Midweek wrapup of what's been going on with Week 7's ingredients.
In short: I made collards edible. Really! My thought process was this: traditionally collards are cooked with a lot of pork bits, usually smoked ham hocks and whatnot. But it's usually just kindof overcooked, and vegetal, and blech... So I thought, what pork bits do I have? Answer: several pounds of homemade Andouille sausage and Tasso ham, some leftover roast pork belly, and some jars of homemade Trotter Gear. The solution came in a sortof hybrid collard-gumbo!
Process: This is a rough description, I didn't actually measure anything. I trimmed the fat bits off the roast belly, and rendered them in an enameled dutch oven until there was a fair bit of bacon fat going on in the pan, then added the rest of the belly (cubed) until everything was crispy-crunchy, and removed. In goes the Trinity, in this case a 1/4 yellow Bell Pepper, an onion, and two celery stalks (diced). In retrospect, you could add flour and make your roux before adding the trinity if you wanted to. But I figured I'd get my unctuousness from the trotter gear and okra. If I had it to do again, I would probably go with a roux. Once the trinity had sweated, I added three cloves of garlic (minced) for a minute or two, and then two tomatoes (peeled, chopped) and some of the fresh thyme from a couple weeks back. Cooked everything for a bit, then added about two cups of chicken stock, then the washed and roughly chopped collards to the top of the pot, on with the lid, and steam 15 minutes. Then stir in. At this point I added one of the Tasso steaks, cubed, into the mix and stirred the whole mess together. The tasso should be enough seasoning (it's wicked hot, but also has allspice and other things going on), but I added a bit of salt and Tabasco for good measure. In went six okra, chopped, and simmered for about 15 more minutes. Tasted and adjusted seasoning, then in went about 1/3 a jar (i.e. quart mason jar) of trotter gear. Once heated and stirred, in went two andouille sausages (sliced) and some garlic chives and green onions (thinly chopped). Add back crunchy belly bits. Served over rice.
Verdict: awesome. Collards are there, but don't have that musty grassy, rotting vegetation thing they get going sometimes. Mostly fresh and kinda crunchy. Admitted you mostly get porkey and spicy. But it's filling and pretty great. Mmmm...
The weird Asian braising greens? Chinese Spiced Duck Breast with Braised Greens. M cooked it all up as I was still down with a headcold. Marinated and wok seared, oven finished, duck breast served over the braising greens, the leftover heirloom beans from last week, and some bok choi from the back yard, all stir fried in the wok with some shaoxing rice wine vinegar and sesame oil. It was very good, but the braising veggies contained what looked like Mustard Greens (or Rapeseed/Canola stalks!). Were we supposed to cook the whole thing, or just the ends? The flowers and softer bits were very good, but the stalks were woody and unpleasant... We used about half, so I've got another round of experimenting to do.
So that killed the duck breasts. How about the legs? The bones went into a brown duck stock that spent Inauguration Day simmering. And there were still lots of CSA things leftover. Solution: Duck Carnitas Tacos with Chipotle Carambola Salsa.
Procedure: Make Duck Stock. Got that? Good. Seriously, it's real easy. The rest of the recipe is adapted from a recipe for Duck and Mushroom Chile Rellenos in Mark Miller's excellent Coyote Cafe cookbook. Take two duck legs, debone and skin them (bones and skin can go in stock). Chop. In a sauce pan: the duck bits, a clove of garlic, toasted and in: (1/2 tsp mexican orenano, 1/4 tsp cumin seeds (ground), 1/4 tsp coriander seeds (ground)), 1/2 tsp cinnamon (canela if you've got it), 1 1/2 T New Mexican Chile powder (I used about 1 T med New Mex and 1/2 T Nambe Pueblo chile powder), 1 1/2 cups duck stock, 3 T of duck fat (I used some fatty bits from the duck carcass) and salt and pepper to taste. Cook this at a simmer for about an hour, then up it to high and boil off all the water. Once it starts getting thick, start stirring or it will burn. Like beyond the point of no return, ruined for eternity, throw out the pot burned. Stir until everything is a bit crispy and fried, or until you're hand hurts and you're hungry.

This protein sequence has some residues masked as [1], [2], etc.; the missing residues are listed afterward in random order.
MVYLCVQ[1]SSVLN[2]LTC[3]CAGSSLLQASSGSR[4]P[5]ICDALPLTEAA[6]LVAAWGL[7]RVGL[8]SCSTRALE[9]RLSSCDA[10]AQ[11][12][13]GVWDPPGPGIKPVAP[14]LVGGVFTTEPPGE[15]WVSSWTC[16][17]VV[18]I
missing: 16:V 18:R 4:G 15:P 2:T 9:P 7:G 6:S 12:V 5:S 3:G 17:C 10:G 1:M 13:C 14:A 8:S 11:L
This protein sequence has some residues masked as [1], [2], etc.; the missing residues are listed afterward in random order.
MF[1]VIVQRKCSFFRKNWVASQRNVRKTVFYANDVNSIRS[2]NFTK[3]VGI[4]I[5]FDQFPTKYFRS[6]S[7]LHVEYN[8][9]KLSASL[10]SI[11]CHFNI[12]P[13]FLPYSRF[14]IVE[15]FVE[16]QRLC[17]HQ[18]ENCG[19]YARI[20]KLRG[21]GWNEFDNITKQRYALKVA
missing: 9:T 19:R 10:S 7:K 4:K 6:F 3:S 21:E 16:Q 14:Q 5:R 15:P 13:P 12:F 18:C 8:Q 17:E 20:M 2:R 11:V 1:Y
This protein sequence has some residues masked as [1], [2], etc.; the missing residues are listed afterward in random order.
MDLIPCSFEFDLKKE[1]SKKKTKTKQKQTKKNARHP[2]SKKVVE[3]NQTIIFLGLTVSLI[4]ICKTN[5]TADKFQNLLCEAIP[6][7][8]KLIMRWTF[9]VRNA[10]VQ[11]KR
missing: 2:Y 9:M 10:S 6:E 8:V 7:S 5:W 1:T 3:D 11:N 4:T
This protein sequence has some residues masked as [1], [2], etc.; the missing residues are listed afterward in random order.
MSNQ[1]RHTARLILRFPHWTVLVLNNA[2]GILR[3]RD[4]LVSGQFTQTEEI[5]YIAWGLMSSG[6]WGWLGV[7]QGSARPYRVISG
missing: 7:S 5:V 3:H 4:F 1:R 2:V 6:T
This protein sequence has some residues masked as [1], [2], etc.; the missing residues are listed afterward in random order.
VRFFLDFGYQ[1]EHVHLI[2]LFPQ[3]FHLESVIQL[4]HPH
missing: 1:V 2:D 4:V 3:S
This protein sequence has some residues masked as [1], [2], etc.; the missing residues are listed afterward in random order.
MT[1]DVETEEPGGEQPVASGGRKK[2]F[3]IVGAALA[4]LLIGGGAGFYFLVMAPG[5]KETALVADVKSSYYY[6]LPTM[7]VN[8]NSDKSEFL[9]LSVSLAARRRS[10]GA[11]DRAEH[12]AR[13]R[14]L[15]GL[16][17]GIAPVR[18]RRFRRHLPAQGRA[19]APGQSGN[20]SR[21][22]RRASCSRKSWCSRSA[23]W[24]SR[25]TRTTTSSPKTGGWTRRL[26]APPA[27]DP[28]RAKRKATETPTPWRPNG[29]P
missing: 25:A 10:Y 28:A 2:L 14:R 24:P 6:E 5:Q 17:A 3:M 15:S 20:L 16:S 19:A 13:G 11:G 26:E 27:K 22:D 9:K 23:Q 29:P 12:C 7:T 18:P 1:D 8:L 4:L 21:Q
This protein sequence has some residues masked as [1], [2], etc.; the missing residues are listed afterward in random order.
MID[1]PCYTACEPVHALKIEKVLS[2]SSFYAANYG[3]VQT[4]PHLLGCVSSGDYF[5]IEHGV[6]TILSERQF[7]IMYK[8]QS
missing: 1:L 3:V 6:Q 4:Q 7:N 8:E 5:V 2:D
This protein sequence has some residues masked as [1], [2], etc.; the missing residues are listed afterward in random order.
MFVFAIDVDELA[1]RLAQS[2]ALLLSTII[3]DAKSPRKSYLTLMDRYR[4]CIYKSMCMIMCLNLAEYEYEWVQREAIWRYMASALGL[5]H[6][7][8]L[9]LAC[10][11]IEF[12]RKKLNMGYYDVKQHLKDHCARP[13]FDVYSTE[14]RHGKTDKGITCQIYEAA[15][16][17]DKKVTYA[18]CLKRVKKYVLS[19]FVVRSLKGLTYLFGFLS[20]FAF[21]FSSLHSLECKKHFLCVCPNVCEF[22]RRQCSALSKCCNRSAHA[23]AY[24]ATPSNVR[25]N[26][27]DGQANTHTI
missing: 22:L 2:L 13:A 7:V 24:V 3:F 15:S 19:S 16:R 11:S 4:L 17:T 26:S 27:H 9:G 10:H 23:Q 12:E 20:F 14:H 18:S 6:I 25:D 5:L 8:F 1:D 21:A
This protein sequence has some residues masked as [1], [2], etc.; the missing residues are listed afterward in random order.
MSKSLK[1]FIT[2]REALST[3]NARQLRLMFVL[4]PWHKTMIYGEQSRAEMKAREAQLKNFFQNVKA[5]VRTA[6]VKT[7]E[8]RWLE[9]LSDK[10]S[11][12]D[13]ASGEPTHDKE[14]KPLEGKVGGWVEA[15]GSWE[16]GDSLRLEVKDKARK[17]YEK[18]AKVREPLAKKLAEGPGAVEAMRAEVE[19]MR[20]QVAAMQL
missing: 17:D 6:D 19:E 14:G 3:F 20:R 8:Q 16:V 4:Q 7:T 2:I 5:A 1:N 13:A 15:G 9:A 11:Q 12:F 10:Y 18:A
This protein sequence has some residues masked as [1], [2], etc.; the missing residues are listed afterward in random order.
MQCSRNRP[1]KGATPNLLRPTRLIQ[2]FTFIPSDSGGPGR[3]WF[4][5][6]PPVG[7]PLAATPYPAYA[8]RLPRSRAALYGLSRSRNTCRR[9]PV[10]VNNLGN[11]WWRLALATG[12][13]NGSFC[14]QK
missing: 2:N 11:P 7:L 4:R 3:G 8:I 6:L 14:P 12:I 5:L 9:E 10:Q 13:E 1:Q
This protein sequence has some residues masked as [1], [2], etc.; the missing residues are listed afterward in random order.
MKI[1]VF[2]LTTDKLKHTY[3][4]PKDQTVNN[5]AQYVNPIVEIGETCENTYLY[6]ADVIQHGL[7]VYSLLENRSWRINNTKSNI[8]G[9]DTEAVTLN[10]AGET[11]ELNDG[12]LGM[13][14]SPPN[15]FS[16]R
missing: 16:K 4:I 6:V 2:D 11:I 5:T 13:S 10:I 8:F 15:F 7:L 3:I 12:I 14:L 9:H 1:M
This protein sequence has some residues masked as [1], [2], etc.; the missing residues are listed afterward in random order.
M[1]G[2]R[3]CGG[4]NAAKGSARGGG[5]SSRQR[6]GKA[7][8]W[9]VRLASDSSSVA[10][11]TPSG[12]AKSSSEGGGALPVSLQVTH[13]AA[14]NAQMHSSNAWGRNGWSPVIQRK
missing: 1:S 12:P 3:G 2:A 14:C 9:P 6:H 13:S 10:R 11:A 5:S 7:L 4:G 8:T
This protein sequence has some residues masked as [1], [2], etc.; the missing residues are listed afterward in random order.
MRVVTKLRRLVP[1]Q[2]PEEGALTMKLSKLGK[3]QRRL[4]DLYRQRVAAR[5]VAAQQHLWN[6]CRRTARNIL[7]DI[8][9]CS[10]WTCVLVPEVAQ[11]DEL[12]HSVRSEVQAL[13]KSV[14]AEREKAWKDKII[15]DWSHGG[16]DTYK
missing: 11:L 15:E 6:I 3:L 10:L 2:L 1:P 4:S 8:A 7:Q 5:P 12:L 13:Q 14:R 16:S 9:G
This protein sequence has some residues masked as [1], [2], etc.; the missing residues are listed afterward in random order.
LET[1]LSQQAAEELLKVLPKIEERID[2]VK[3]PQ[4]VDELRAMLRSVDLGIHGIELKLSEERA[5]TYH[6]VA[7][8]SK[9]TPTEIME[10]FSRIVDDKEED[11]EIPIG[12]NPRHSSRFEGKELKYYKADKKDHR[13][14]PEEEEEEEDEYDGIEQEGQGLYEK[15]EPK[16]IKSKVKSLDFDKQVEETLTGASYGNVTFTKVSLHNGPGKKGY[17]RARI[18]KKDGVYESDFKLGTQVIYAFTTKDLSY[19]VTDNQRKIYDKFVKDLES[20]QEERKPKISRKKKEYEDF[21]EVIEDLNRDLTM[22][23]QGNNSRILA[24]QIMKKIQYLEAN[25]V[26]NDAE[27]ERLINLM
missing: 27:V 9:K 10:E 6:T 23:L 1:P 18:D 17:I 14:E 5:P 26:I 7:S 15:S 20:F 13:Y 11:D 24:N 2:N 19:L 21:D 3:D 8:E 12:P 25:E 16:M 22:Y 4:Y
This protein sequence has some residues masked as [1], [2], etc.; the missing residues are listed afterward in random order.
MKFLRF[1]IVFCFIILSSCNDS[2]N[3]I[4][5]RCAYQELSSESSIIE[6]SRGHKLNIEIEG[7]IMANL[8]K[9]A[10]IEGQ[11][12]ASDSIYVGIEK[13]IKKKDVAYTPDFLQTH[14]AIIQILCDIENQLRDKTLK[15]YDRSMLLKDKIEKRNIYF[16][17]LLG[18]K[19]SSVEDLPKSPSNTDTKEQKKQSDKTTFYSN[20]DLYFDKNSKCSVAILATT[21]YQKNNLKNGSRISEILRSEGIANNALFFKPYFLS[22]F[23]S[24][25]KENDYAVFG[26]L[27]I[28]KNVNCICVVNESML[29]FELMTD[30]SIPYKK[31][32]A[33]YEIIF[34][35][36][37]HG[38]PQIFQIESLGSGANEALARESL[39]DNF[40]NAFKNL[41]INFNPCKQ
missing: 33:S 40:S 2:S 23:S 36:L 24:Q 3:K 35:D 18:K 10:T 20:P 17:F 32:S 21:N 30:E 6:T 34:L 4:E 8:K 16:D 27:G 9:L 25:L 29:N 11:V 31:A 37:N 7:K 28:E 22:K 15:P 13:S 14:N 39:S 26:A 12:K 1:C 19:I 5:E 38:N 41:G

Meanwhile make the salsa. Chop up and seed two carambolas, dice about half this weeks' cherry tomatoes, maybe 1/4 cup of the cilantro, maybe 1/4 cup red onion, juice of half a lime, some salt and pepper, and about 1/4 tsp chipotle chile powder. Stir, adjust to taste, let sit.
Now make tortillas. Or go to the store and buy them if you're lazy. It will take longer than making them. Mix masa, water, and a dash of salt. Let sit a bit. Devide dough into golf ball sized lumps. Heat skillet to very, very hot. Roll out some plastic wrap. Place dough on plastic wrap. Fold other half of plastic wrap over. Take spare pot (or tortilla press) and smash the hell out of dough. Like the apes in 2001: A Space Odyssey, but with a saucepan not a femur. Peel off, throw into dry skillet, cook 45 seconds to a minute a side. Pile on a plate with a damp paper towel on top.
Assemble tacos. You are capable of assembling tacos, I presume. Add some shredded cabbage if you're feeling frisky and you have lots of leftover cabbage like me.
Verdict: Awesome! Good use of the entire duck, and various elements from the CSA box. This dinner was made up on the spot entirely with things I had on hand, and not having to go to the store is its own reward.
Indefinite Hiatus - Well, given that it's been a year since this was last updated clearly I don't have the time I used to devote to it. So the blog is going on indefinite hiat...
2 years ago